5 TOP vantage points for a view of Krakow
Would you like to see Krakow from a different perspective, not only from street level or in a museum? Fortunately, there are a few places where you can do just that and get a bird’s-eye view of the city, either from a tower or a hill, allowing you to appreciate its uniqueness and beauty even more.
St Mary’s Basilica – Bugle Tower
The higher of the two towers of St Mary’s Basilica, also called the Bugle Tower, is the perfect vantage point for a view of the city, and a huge tourist attraction in itself. Standing at 82 m high, the tower was built on a square plan and then crowned with a Gothic cupola in the 15th century.
The viewing platform, which is located at the height of 56 m, is also the place where, every hour, St Mary’s bugle call (known as the hejnał) is played to the north, south, east and west. The platform is accessible via the annex located on the northern wall of the tower and it offers a great view of the city, with a panorama dominated by the Old Town and the Main Square, in particular. The view from the south and south-west is obscured partly by the second tower, the shorter belfry.
Kościuszko Mound, located on top of Blessed Bronisława Hill, is one of several such mounds dotted around Krakow. They all have their own outstanding sightseeing value, though Kościuszko Mound is particularly special not only on account of its location, but also for important historical reasons. In 1817, the Polish national hero Tadeusz Kościuszko died and he quickly became a cult figure. It was therefore decided to honour him by constructing a mound in his name. Built between 1820 and 1823, it currently stands 35 m high and has a total volume of approximately 167,000 m3. The viewing platform is 330 m above sea level and 131 m above the Vistula River. There are two winding paths leading up to the top of the mound, and when you get there you can enjoy a panorama so vast that you can even see the Tatra Mountains over 100 km away.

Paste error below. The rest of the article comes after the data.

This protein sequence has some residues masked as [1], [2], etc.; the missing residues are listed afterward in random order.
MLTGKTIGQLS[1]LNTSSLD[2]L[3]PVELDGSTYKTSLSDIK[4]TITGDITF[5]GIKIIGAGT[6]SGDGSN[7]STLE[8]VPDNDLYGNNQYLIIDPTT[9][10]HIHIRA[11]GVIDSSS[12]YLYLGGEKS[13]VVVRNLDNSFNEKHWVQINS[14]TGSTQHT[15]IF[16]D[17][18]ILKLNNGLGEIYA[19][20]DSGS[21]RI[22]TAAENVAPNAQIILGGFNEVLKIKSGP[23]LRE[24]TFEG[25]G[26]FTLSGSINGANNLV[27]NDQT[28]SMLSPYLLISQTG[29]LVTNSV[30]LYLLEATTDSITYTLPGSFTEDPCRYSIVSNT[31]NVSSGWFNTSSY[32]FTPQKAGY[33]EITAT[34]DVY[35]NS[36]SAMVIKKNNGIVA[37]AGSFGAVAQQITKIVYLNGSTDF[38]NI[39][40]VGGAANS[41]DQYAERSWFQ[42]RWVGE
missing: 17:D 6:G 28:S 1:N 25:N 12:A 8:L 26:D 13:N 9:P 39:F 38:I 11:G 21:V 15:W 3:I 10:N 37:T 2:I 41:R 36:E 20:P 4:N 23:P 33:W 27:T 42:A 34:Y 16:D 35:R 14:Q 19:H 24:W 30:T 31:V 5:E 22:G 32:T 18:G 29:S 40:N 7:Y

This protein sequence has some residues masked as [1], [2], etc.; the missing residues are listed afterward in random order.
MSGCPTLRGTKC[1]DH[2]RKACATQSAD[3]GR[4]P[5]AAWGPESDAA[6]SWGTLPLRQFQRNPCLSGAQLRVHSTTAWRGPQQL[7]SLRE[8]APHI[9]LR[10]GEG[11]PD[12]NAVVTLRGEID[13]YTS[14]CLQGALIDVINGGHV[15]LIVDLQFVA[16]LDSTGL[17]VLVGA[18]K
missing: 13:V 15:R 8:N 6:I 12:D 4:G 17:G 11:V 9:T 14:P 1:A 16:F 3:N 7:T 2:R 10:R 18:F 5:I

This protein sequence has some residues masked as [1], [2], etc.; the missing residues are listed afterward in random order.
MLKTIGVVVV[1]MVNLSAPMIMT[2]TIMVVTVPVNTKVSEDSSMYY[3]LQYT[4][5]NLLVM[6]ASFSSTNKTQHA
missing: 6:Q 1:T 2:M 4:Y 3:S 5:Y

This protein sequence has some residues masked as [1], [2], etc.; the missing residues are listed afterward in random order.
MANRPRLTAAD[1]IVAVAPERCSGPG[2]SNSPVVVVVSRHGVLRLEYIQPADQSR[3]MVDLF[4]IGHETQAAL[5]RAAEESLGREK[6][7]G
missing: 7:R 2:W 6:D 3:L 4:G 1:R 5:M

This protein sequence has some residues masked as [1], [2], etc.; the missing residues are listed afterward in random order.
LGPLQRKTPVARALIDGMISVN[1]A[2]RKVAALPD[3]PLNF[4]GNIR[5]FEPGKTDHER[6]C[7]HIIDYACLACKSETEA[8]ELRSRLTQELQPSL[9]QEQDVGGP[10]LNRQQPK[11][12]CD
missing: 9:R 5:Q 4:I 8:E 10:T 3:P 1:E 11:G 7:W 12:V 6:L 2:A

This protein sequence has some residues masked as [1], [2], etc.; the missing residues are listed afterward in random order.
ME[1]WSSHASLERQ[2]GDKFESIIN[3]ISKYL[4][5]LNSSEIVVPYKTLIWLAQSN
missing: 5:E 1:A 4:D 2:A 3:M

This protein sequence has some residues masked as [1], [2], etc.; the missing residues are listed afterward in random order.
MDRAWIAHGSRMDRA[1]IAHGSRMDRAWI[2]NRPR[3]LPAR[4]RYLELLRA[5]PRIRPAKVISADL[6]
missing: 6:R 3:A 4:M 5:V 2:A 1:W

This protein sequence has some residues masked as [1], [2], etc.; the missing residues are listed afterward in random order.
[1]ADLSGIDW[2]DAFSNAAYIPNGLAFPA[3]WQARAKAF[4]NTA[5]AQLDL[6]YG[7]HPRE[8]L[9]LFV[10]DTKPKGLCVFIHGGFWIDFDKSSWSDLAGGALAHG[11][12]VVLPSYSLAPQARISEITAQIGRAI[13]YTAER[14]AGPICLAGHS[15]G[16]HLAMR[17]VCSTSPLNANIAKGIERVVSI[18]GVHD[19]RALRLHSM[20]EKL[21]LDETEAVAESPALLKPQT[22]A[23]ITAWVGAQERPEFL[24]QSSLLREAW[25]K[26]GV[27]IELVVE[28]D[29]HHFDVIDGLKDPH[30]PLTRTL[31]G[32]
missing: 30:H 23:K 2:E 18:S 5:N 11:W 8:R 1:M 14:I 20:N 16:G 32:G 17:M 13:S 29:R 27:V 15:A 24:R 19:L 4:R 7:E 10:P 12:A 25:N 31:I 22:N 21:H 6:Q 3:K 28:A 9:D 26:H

Krakus Mound, another of the famous Krakow mounds, is located on Lasota Hill. It is one of the oldest mounds in the city and has a history as interesting as the view it offers. Research conducted on the mound in the 1930s helped to establish that it could date as far back as 500 BC, with artefacts also discovered from other eras (such as a decorative Avaric clasp from the 7thor 8th century). The mound is 16 m high and has a base 57 m wide. It makes for a wonderful vantage point, offering views of Wolski Forest, the Old Town and the districts of Kazimierz and Nowa Huta.
Balloon with a viewing platform
Near Wawel Hill there is a tethered balloon with a viewing platform. Take a ride in the balloon, which goes up to a height of 150 m above the ground, to enjoy a 360° panorama of the city. The view it offers is incredible – covering practically the whole of Krakow and also, from the southern side, the Beskid and Tatra Mountains.
Tower at the Sanctuary of Divine Mercy in Łagiewniki
The Sanctuary of Divine Mercy is located in the southern part of Krakow, in the old village of Łagiewniki. Besides the older part of the complex, which dates from the 19th century and contains St Joseph’s Chapel and the miraculous image of the Merciful Jesus, there is also the famous basilica which was built from 1997 to 2002. Its most characteristic feature is the 77 m tower, with its glazed observation deck. There are 315 stairs leading to the top of the tower, as well as two high-speed lifts, but the climb is definitely made worthwhile by the beautiful views you can enjoy when you get to the top – including Wolski Forest, the Old Town and the districts of Kazimierz and Nowa Huta, while to the south there are the Beskid and Tatra Mountains.
Ways to experience
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